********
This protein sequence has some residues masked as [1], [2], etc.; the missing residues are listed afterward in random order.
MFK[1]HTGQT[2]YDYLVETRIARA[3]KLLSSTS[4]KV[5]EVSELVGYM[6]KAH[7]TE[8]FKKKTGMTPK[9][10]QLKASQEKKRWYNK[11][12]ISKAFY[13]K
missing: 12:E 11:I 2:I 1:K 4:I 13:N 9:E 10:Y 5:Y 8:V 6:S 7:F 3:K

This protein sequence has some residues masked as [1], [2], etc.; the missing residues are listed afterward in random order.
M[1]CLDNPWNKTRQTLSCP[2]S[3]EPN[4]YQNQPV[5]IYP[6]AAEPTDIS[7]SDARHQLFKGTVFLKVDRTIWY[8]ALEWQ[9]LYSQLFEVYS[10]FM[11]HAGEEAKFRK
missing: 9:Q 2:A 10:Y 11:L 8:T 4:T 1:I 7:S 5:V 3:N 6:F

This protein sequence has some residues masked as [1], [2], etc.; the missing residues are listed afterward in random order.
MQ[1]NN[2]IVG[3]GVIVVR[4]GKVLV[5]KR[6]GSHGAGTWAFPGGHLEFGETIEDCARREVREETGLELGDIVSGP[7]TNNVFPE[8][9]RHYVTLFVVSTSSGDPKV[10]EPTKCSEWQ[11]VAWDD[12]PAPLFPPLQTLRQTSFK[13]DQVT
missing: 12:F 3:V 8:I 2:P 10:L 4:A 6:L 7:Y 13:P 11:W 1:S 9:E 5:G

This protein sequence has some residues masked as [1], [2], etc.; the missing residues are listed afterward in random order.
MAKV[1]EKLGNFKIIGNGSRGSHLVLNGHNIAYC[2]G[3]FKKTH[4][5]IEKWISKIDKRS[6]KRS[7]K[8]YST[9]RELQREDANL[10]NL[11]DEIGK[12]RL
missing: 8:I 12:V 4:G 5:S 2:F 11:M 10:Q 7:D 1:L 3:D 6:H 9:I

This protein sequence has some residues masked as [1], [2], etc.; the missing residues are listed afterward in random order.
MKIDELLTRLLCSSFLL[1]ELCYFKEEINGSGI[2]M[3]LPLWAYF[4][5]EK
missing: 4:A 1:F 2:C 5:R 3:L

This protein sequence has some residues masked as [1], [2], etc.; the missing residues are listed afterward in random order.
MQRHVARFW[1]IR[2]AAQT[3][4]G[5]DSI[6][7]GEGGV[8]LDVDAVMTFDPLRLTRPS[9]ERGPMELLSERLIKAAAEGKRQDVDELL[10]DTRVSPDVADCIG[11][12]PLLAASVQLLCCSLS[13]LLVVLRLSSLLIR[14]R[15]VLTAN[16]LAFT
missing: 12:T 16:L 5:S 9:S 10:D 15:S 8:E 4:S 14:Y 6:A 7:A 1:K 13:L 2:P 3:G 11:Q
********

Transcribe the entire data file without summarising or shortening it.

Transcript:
This protein sequence has some residues masked as [1], [2], etc.; the missing residues are listed afterward in random order.
MFK[1]HTGQT[2]YDYLVETRIARA[3]KLLSSTS[4]KV[5]EVSELVGYM[6]KAH[7]TE[8]FKKKTGMTPK[9][10]QLKASQEKKRWYNK[11][12]ISKAFY[13]K
missing: 12:E 11:I 2:I 1:K 4:I 13:N 9:E 10:Y 5:Y 8:V 6:S 7:F 3:K

This protein sequence has some residues masked as [1], [2], etc.; the missing residues are listed afterward in random order.
M[1]CLDNPWNKTRQTLSCP[2]S[3]EPN[4]YQNQPV[5]IYP[6]AAEPTDIS[7]SDARHQLFKGTVFLKVDRTIWY[8]ALEWQ[9]LYSQLFEVYS[10]FM[11]HAGEEAKFRK
missing: 9:Q 2:A 10:Y 11:L 8:T 4:T 1:I 7:S 5:V 3:N 6:F

This protein sequence has some residues masked as [1], [2], etc.; the missing residues are listed afterward in random order.
MQ[1]NN[2]IVG[3]GVIVVR[4]GKVLV[5]KR[6]GSHGAGTWAFPGGHLEFGETIEDCARREVREETGLELGDIVSGP[7]TNNVFPE[8][9]RHYVTLFVVSTSSGDPKV[10]EPTKCSEWQ[11]VAWDD[12]PAPLFPPLQTLRQTSFK[13]DQVT
missing: 12:F 3:V 8:I 2:P 10:L 4:A 6:L 7:Y 13:P 11:W 1:S 9:E 5:G

This protein sequence has some residues masked as [1], [2], etc.; the missing residues are listed afterward in random order.
MAKV[1]EKLGNFKIIGNGSRGSHLVLNGHNIAYC[2]G[3]FKKTH[4][5]IEKWISKIDKRS[6]KRS[7]K[8]YST[9]RELQREDANL[10]NL[11]DEIGK[12]RL
missing: 8:I 12:V 4:G 5:S 2:F 11:M 10:Q 7:D 1:L 3:D 6:H 9:I

This protein sequence has some residues masked as [1], [2], etc.; the missing residues are listed afterward in random order.
MKIDELLTRLLCSSFLL[1]ELCYFKEEINGSGI[2]M[3]LPLWAYF[4][5]EK
missing: 4:A 1:F 2:C 5:R 3:L

This protein sequence has some residues masked as [1], [2], etc.; the missing residues are listed afterward in random order.
MQRHVARFW[1]IR[2]AAQT[3][4]G[5]DSI[6][7]GEGGV[8]LDVDAVMTFDPLRLTRPS[9]ERGPMELLSERLIKAAAEGKRQDVDELL[10]DTRVSPDVADCIG[11][12]PLLAASVQLLCCSLS[13]LLVVLRLSSLLIR[14]R[15]VLTAN[16]LAFT
missing: 12:T 16:L 5:S 9:S 10:D 15:S 8:E 4:S 14:Y 6:A 7:A 1:K 13:L 2:P 3:G 11:Q